For those seeking a glimpse into the culture of Madeira, there can be no better introduction than a visit to the annual Feast of The Blessed Sacrament in New Bedford, Massachusetts. The 93rd edition of this festival took place this year from August 2nd - 5th.
The Feast of the Blessed Sacrament originated in 1915, when four Madeiran immigrants organized a mostly religious celebration in an attempt to recreate those from their home towns. Popularity grew and the feast is now billed as “The Largest Portuguese Festival in the World” and “The Largest Ethnic Festival in New England.”
There is no escaping the Portuguese influence in New Bedford as more than 55% of the local residents claim Portuguese ancestry. Immigration occurred in multiple waves. The first swell, from 1800-1870, came primarily from the Açores, typically as crewmen aboard whaling ships. After the 1850s, immigrants from Cape Verde, a former Portuguese colony off the coast of Senegal, began appearing. From 1870-1924, inhabitants from Madeira and mainland Portugal followed suit as the industrial age – particularly the New Bedford textile mills – offered attractive economic opportunities. It wasn’t until 1958 that another wave of Portuguese immigration began swelling. While evidence of all these cultures is discernible today, it is the Madeiran influence which seemed the most prevalent during my brief visit to New Bedford.
This was my second successive attendance as an adult, having attended numerous other times as a child throughout the 1970s with my family and extended family, all of whom emigrated from Madeira in the 1960s. What I now notice as an adult is what appears to be two festivals. Within the fenced-in confines of “Madeira Field” is the more traditional festival with Portuguese food, souvenirs and folk dancing. Outside is a more “generic” festival with carnival rides, games and standard “fair” food.
While the festival radiates a jovial atmosphere, the somber religious roots are still observed. The organizing committee (os festeiros) inaugurates the feast by participating in a procession towards the nearby Church of Our Lady of Immaculate Conception. A special Benediction Mass is held where the organizers receive the blessing of the church and are reminded of the feast’s sacred origins.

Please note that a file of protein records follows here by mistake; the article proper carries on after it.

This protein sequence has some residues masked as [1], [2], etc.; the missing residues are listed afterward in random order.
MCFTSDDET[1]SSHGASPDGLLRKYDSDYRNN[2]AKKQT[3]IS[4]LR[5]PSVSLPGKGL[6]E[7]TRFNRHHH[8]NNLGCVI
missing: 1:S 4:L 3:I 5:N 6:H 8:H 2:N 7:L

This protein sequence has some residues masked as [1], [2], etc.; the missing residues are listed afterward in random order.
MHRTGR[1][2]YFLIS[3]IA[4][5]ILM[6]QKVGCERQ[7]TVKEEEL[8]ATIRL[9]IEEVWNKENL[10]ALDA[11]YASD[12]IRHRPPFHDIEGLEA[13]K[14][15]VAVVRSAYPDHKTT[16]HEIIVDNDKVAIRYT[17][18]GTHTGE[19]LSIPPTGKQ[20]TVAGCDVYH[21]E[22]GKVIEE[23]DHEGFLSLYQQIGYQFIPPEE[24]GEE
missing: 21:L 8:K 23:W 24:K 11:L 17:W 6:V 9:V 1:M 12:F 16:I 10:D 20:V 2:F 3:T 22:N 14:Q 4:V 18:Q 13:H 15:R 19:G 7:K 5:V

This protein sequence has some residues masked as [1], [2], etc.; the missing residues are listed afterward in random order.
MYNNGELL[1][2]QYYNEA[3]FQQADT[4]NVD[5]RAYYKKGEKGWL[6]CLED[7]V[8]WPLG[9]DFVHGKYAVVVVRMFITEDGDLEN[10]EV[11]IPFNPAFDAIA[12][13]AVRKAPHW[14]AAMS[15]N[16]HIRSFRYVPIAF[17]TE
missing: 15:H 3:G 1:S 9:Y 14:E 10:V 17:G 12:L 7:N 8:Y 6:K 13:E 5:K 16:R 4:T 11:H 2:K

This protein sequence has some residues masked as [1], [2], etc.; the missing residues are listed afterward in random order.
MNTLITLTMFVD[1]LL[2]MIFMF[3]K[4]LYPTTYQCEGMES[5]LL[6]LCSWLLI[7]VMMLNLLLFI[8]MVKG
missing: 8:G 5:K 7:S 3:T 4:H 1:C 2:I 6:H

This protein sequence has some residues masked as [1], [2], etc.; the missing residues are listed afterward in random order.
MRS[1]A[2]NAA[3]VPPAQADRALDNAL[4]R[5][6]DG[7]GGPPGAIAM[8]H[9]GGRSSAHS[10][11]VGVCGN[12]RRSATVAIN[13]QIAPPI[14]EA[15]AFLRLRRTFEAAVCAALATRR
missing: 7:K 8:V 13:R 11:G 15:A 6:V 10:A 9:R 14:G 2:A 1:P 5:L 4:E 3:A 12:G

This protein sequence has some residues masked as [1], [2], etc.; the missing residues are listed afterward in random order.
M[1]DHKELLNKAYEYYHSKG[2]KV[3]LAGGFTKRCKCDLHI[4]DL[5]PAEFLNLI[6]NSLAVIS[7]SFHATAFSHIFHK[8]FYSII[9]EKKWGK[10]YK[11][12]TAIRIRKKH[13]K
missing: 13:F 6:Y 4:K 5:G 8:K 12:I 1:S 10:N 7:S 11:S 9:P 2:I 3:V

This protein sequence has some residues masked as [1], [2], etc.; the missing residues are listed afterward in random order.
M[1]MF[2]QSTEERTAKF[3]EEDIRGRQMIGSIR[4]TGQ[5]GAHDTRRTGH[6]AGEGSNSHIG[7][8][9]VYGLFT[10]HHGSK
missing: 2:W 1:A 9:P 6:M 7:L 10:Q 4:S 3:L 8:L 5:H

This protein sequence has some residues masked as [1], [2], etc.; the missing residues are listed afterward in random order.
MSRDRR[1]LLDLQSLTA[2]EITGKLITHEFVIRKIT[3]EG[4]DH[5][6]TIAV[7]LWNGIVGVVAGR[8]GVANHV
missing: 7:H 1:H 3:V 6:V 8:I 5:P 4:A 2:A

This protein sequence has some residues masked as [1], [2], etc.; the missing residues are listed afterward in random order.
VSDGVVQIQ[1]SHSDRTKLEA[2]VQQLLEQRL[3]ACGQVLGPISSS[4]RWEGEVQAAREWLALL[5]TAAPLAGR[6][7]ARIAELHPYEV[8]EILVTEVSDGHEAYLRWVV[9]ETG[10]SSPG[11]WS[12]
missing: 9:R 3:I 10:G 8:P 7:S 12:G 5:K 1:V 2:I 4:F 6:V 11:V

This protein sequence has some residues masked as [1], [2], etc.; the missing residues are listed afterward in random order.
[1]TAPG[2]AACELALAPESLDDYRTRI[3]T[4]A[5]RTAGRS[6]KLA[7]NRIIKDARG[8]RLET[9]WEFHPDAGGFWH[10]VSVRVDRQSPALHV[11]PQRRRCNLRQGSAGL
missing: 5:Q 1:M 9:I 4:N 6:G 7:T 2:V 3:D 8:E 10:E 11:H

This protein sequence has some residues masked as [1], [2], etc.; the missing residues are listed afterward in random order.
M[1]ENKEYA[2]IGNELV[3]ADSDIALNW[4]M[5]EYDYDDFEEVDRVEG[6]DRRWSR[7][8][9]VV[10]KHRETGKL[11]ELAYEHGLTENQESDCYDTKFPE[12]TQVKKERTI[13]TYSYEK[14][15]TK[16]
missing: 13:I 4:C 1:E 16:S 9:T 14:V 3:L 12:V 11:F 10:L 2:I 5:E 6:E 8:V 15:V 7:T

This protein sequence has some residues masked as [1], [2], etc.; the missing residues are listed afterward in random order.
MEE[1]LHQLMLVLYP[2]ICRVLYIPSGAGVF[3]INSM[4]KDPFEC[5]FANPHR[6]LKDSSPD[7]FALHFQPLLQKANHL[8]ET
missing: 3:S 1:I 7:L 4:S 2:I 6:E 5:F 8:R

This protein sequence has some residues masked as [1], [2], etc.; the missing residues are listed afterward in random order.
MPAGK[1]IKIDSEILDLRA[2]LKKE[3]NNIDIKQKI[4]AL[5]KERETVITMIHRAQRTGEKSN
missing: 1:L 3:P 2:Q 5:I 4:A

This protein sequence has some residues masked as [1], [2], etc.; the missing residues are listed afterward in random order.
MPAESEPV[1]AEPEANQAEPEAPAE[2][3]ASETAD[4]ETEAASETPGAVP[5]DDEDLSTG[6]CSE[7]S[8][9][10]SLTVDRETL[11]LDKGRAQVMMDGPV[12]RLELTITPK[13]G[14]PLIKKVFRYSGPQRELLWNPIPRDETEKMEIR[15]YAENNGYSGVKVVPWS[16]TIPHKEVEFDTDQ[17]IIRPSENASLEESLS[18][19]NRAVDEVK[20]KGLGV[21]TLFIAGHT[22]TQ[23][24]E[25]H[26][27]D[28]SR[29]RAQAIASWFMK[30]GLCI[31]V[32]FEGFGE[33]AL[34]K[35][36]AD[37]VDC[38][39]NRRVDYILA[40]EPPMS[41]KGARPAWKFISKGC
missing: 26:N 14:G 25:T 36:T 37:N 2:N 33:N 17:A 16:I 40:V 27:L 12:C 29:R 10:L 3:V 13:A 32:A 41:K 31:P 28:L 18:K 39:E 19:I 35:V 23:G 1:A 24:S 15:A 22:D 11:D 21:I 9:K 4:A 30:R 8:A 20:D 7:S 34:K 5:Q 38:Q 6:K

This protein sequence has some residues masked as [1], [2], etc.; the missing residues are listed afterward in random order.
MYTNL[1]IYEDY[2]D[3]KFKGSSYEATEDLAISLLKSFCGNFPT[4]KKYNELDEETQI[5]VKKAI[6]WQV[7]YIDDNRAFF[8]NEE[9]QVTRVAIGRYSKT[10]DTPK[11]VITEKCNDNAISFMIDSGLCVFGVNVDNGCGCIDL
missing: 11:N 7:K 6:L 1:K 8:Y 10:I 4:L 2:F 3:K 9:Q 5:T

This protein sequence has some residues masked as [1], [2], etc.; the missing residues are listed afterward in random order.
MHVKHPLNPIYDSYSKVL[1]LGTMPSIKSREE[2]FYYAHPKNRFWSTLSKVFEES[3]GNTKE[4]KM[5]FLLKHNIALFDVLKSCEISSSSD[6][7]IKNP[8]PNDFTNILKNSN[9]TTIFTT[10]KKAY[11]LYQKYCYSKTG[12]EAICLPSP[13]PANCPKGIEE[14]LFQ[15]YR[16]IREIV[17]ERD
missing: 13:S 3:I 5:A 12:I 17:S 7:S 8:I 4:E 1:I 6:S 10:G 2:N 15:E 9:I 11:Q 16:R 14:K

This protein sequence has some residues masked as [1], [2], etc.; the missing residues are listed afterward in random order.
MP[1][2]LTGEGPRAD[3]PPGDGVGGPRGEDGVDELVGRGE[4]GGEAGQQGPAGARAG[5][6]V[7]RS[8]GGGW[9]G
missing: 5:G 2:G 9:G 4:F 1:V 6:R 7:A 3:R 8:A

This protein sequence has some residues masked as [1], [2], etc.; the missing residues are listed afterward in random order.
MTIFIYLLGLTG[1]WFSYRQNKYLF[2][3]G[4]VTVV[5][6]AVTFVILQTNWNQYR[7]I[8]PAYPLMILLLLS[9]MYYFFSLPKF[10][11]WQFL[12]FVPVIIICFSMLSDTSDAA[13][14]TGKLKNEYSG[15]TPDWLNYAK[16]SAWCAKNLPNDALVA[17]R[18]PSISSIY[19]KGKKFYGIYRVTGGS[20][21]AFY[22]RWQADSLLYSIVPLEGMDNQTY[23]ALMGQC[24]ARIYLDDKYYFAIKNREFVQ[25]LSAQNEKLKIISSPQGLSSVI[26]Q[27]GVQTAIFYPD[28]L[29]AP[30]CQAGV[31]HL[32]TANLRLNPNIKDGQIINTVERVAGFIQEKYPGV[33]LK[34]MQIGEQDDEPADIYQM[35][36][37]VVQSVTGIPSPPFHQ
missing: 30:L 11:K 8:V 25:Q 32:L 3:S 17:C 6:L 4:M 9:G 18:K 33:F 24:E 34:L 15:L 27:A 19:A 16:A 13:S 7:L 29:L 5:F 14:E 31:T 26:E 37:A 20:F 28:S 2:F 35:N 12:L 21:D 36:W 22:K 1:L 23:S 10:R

A visitor will have much in the way of diversions: music, folk dancing, ethnic food, wine, activities for children, a parade, a museum and a 5K road race. Although my participation in the road race resulted in a disappointing 76th place out of 136 entrants, I was somewhat consoled by the fact that I was the first finisher propelling a baby jogger before me. I take my victories where I can find them.
The small but quaint Museum of Madeiran Heritage is just outside Madeira Field and presents a charming viewport into the origins of the feast and of Madeiran culture in general. Antique photographs of the early festeiros proudly grace the walls. Enchanting folk art is exhibited, such as the carvings of Arnoldo Souza who was scolded as a child for carving likenesses of people from his village from potatoes – because he “wasted good food”. There are paintings and vintage photographs from around the island, appealing samples from the wicker cottage industry, colorful folk costumes and even one of the infamous toboggans that ferry tourists down Madeira’s impossibly steep roads at terrifying speeds. I’ve heard multiple accounts of people clutching the toboggan’s wicker coach for dear life as they place their trust in the two navigators who ride outside, using only their goatskin boots with rubber soles to steer and brake.
My attention was swiftly drawn to one particular item in the museum: a bottle of Madeira from Vinhos Justino Henriques. This was no ordinary bottle of wine; it was an authentic bottle of Vinho da Volta – heated the old fashion way by sailing across the equator. From what I could make out of the Portuguese description: “The wine traveled as ballast on the tall ship ‘Sagres’, a Portuguese naval training ship. This vessel reached the East coast of the United States in 1996 before arriving in Brazil in 1997. From this lot, 870 bottles were produced”. This was quite the eye-opener as I personally had no idea Vinho da Volta was still produced so late into the 20th century.